Assessing CA remains a major challenge, with multiple methods and approaches having been described in literature [53]. Two distinct ways to assess CA have been studied: static and dynamic. Static cerebral autoregulation (sCA) [54] refers to changes in blood flow in response to changes in blood pressure in the “steady state” (i.e., where mean blood pressure changes to a new level and is held there for minutes or hours). In dynamic cerebral autoregulation (dCA), the transient responses of blood flow to spontaneous changes in blood pressure are studied using a software which correlates changes in FV and blood pressure providing a correlation index [54].

BU allows the evaluation of CA in both static and dynamic ways (Table 3). Analysis of CA is considered a pre-advanced skill [11]; however, the noninvasive and bedside characteristics of BU are essential for critical care patients, which entails a growing interest in this field, both in neurological [60,61,62,63] and general critical care patients [53, 64, 65].

Table 3 Indices of static and dynamic CA used in the literature

In addition to the analysis of whether or not there is impairment in CA, its monitoring can provide an individual “optimal” cerebral perfusion pressure (CPPopt) target at which CA is best preserved [66].

Clinical applications

Traumatic brain injury

Early investigation of traumatic brain injury (TBI) patients by using BU may provide important information regarding CBF and ICP [67]. Martin et al. have described some BU patterns of cerebral blood flow occurring in 3 phases after TBI: first 24 h of hypoflow, then the following 3 days of hyperemia and the last 10 days of vasospasm [68]. Sonographic vasospasm can be present in about 40% of severe TBI, even without traumatic subarachnoid hemorrhage (SAH) [69]. The presence of hypoflow, hyperemia, or vasospasm, independently of the period, is associated with unfavorable outcomes [67]. Ract et al. have described that half of severe TBI patients will present some pathological findings in BU [70]. Moreover, a mean CBFV < 30 cm/s or diastolic flow velocity < 20 cm/s or pulsatility index > 1.4 in the MCA may indicate compromised cerebral hemodynamic and potentially increased ICP [71].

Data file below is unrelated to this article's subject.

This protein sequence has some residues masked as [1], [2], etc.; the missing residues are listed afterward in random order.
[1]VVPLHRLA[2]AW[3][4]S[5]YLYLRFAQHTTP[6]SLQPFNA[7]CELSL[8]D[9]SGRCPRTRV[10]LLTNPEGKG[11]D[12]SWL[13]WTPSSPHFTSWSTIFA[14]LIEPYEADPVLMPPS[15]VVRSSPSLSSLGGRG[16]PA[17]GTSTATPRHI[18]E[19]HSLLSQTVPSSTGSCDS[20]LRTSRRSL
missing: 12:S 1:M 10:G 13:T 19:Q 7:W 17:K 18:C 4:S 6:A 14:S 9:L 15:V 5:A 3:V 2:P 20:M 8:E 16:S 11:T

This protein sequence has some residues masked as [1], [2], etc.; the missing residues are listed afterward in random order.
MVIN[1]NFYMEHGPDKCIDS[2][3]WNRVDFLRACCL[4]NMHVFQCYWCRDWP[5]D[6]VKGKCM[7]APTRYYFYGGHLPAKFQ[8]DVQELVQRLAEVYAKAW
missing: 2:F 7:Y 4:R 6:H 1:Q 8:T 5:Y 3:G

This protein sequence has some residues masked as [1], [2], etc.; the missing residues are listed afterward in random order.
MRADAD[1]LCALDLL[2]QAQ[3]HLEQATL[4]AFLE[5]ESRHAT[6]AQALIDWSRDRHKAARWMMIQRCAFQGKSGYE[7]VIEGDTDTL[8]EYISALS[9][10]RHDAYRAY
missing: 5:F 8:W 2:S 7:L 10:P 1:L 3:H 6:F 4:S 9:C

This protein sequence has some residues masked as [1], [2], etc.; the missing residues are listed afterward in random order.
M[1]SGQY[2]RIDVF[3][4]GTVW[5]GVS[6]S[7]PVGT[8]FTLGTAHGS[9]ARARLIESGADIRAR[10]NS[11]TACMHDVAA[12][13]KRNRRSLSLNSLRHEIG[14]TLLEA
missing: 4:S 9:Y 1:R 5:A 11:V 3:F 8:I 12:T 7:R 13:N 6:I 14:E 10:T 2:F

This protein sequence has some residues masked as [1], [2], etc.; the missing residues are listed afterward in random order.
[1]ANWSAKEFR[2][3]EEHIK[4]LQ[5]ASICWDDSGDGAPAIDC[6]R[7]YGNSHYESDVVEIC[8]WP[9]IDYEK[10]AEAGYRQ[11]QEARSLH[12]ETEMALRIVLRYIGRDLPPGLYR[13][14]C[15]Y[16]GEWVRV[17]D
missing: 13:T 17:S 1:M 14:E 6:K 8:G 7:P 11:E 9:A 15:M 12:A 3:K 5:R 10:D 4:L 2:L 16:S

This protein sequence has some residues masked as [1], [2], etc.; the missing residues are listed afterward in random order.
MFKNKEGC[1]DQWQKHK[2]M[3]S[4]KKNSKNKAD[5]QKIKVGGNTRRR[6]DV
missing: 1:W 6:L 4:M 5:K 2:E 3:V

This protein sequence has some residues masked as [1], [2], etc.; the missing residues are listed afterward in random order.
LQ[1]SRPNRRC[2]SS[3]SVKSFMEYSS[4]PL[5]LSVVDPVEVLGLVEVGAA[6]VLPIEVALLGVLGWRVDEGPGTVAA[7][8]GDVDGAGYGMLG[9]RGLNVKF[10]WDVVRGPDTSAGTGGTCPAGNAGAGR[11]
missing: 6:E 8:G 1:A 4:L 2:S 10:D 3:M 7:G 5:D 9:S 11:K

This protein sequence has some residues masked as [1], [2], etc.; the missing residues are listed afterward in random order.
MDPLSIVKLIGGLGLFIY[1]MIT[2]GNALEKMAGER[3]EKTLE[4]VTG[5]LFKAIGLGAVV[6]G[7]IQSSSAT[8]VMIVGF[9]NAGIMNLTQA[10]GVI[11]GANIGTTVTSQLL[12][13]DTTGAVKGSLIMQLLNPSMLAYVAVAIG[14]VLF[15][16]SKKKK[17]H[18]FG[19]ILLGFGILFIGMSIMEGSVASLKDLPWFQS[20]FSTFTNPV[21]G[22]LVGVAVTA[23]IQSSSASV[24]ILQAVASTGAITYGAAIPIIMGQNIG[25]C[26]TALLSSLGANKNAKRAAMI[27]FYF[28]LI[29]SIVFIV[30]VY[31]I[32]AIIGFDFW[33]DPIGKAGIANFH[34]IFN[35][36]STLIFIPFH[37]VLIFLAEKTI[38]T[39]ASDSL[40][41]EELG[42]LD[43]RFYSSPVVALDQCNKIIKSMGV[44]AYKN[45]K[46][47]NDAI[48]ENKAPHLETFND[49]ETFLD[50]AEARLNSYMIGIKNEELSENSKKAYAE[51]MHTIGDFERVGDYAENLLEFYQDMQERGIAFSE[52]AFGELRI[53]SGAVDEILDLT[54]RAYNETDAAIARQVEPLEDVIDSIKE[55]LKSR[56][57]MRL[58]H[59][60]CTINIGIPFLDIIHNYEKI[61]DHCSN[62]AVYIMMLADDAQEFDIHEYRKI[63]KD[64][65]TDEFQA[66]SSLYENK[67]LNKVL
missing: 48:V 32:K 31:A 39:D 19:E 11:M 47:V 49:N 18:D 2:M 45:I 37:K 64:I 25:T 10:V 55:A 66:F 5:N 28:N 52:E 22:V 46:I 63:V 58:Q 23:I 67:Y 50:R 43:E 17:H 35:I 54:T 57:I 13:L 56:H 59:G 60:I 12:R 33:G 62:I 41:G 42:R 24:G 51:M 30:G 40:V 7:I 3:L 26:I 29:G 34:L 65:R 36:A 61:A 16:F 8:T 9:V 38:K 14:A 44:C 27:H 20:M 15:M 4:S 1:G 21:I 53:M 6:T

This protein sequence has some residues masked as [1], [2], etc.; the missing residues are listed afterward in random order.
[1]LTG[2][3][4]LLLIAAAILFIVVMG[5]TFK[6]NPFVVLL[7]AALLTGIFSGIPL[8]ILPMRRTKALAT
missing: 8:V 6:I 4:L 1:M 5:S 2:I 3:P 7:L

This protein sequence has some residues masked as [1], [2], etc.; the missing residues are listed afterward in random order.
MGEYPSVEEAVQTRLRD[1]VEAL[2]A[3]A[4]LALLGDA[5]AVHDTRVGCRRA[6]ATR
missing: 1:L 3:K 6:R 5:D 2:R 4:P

When analyzing CBFV by BU/TCD, we must consider occasional oscillation in PaCO2, not only in TBI but in all brain injury patients. Hypocapnia stimulates cerebral vasoconstriction that can reduce CBFV, and the inverse occurs in the opposite situation [71].